FIG. 6 illustrates an example setup for detecting interactions between a person and a product item using image sensors and optical devices. As shown in FIG. 6, a person 640 may interact with a product item placed on a fixture 610. The setup may comprise a mirror 630 set at an appropriate angle with respect to the ground (e.g., 45 degrees). The mirror may be affixed on the fixture 610 or another object within the environment (e.g., ceiling). An image sensor 620 may be configured to capture light reflected by the mirror 630, which may include the product item and the hand of the person 640. In some embodiments, one or more other optical devices may be used to replace the mirror 630. Particular embodiments may reduce the number of image sensors needed to cover a particular field. Particular embodiments may allow placement of image sensors at convenient positions and may avoid obstruction by objects in an indoor environment. For example, with the help of optical devices, an image sensor affixed to the ceiling of the store may be able to collect visual data from certain angles that would normally require a substantially higher ceiling if the optical devices were not available.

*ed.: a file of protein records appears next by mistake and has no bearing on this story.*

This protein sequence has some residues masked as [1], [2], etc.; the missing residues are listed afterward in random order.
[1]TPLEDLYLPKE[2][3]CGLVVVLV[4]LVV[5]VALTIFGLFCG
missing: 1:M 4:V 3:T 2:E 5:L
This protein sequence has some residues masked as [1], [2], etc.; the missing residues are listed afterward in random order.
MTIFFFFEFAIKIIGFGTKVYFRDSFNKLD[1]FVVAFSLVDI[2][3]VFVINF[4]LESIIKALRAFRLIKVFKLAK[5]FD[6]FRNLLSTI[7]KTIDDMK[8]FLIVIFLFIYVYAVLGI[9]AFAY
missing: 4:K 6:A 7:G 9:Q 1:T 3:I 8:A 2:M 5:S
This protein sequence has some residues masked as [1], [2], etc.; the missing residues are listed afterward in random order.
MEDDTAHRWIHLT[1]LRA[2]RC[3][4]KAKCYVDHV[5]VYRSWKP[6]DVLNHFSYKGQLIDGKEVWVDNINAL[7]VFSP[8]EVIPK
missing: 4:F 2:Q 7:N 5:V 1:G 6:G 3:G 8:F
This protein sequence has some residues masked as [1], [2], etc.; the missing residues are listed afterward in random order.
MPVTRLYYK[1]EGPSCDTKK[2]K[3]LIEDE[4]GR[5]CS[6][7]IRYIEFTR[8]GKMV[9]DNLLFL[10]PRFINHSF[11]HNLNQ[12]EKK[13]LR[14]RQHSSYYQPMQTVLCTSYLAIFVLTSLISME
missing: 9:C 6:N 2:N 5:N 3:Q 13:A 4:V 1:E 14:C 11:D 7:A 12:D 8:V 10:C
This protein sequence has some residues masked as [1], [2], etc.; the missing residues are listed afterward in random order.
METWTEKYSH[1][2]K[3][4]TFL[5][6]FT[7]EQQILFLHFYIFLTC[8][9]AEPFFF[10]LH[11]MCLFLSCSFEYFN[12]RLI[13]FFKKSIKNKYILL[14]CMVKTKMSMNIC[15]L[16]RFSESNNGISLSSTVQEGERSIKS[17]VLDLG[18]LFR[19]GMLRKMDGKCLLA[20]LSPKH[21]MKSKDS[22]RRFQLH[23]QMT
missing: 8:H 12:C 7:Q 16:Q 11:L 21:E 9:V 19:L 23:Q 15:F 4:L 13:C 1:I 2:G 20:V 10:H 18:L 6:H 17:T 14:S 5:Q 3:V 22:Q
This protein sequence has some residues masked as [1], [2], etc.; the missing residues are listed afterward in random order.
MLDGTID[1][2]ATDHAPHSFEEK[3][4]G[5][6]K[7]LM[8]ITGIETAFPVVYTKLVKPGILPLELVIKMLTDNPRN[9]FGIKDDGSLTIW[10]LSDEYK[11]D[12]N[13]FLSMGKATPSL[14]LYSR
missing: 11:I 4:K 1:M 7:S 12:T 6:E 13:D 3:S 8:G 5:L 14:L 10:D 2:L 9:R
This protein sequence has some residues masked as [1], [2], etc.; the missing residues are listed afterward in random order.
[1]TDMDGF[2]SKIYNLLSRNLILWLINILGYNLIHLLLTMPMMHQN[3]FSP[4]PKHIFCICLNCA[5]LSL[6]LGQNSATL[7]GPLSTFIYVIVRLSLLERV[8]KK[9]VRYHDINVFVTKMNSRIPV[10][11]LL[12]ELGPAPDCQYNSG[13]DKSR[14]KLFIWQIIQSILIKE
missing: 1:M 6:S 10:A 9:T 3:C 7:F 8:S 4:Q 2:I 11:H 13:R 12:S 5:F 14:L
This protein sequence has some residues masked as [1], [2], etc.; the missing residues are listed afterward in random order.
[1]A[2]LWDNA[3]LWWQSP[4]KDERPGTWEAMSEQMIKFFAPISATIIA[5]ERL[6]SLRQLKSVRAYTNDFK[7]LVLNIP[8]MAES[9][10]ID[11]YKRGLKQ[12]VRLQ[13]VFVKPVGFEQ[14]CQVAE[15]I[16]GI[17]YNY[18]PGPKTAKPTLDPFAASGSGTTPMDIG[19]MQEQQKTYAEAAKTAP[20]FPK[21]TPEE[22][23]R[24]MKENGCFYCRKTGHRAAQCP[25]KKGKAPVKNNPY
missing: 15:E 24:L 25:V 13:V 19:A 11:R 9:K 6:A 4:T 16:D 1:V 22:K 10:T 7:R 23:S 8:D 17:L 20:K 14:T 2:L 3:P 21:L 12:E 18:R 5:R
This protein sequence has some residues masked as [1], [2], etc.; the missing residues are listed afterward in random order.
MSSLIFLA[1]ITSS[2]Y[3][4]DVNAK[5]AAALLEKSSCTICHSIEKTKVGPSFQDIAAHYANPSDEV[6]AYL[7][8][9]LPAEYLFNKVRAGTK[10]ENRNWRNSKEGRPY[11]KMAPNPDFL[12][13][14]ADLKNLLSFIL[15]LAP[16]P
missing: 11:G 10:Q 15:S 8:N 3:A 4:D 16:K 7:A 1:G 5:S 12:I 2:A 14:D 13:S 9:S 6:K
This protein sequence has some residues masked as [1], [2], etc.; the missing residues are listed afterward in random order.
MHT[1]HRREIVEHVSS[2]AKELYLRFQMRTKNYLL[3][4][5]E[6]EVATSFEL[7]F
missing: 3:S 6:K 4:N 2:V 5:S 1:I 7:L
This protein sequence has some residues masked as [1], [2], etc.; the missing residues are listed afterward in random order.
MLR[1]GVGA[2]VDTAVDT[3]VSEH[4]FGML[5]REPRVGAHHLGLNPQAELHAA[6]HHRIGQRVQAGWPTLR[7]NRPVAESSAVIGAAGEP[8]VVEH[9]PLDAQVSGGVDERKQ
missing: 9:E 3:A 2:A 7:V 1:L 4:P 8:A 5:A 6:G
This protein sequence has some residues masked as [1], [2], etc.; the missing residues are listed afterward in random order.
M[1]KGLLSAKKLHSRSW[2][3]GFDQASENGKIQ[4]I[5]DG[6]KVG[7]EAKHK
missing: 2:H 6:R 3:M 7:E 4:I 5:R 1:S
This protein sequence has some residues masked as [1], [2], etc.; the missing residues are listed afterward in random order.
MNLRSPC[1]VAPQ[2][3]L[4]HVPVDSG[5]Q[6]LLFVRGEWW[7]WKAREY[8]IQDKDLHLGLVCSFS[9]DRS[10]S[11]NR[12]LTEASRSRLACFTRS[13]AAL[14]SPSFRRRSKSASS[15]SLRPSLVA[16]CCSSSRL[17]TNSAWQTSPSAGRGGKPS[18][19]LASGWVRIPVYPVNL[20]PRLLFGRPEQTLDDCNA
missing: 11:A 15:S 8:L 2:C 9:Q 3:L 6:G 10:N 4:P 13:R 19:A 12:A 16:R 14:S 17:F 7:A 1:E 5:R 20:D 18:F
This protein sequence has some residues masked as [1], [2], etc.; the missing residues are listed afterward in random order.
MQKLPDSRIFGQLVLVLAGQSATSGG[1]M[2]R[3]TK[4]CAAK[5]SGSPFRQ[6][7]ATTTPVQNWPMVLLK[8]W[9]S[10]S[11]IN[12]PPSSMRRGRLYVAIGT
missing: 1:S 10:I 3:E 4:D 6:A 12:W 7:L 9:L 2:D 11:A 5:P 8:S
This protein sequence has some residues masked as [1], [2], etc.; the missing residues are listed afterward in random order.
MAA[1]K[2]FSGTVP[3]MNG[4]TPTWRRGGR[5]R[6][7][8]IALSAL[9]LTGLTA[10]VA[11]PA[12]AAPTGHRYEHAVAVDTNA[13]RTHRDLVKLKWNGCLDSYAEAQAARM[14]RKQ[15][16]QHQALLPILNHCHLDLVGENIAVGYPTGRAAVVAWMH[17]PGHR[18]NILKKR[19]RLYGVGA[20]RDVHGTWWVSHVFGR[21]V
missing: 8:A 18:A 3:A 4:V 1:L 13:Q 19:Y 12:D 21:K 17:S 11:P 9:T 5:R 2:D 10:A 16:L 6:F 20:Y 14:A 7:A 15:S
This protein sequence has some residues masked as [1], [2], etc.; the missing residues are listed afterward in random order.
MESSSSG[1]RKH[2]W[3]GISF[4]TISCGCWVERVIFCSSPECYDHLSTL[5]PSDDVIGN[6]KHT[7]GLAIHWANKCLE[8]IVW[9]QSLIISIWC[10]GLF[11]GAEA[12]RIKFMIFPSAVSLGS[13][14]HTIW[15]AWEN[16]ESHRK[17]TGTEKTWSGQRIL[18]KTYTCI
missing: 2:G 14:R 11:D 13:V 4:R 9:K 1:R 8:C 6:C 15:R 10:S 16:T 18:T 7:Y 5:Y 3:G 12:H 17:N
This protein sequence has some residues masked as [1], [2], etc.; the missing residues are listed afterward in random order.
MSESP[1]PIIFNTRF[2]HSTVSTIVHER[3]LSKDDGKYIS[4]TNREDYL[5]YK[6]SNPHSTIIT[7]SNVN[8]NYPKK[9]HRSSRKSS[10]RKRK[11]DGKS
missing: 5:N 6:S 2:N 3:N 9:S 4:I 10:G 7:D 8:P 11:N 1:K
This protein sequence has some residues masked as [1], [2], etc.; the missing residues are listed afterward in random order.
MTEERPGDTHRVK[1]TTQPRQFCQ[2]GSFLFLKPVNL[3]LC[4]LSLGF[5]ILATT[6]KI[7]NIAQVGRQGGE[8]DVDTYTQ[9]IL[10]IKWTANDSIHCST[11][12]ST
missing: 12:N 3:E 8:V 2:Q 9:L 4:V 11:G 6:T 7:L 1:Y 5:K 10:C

In some embodiments, the computer system may be configured to utilize machine-learning models to keep track of inventory of product items and people interacting with the product items. The computer system may receive data from a plurality of sensors and apply the data to machine-learning models. The different sources may include digital images or videos from an array of cameras mounted in various parts of a retail store, such as the ceiling, cashier level, shelf level cameras, signals from weight sensors, force sensors and vibration sensors on shelves. The different types of data may be used to train the machine-learning model, and allow the machine-learning model to learn and recognize actions performed by customers in the retail environment and label these actions for future recognition. In addition to currently-received sensor data, the computer system may also consider previously-received data in determining the interaction. In particular, the computer system may calculate a conditional probability of a particular activity of a person based on prior detected activities of the person.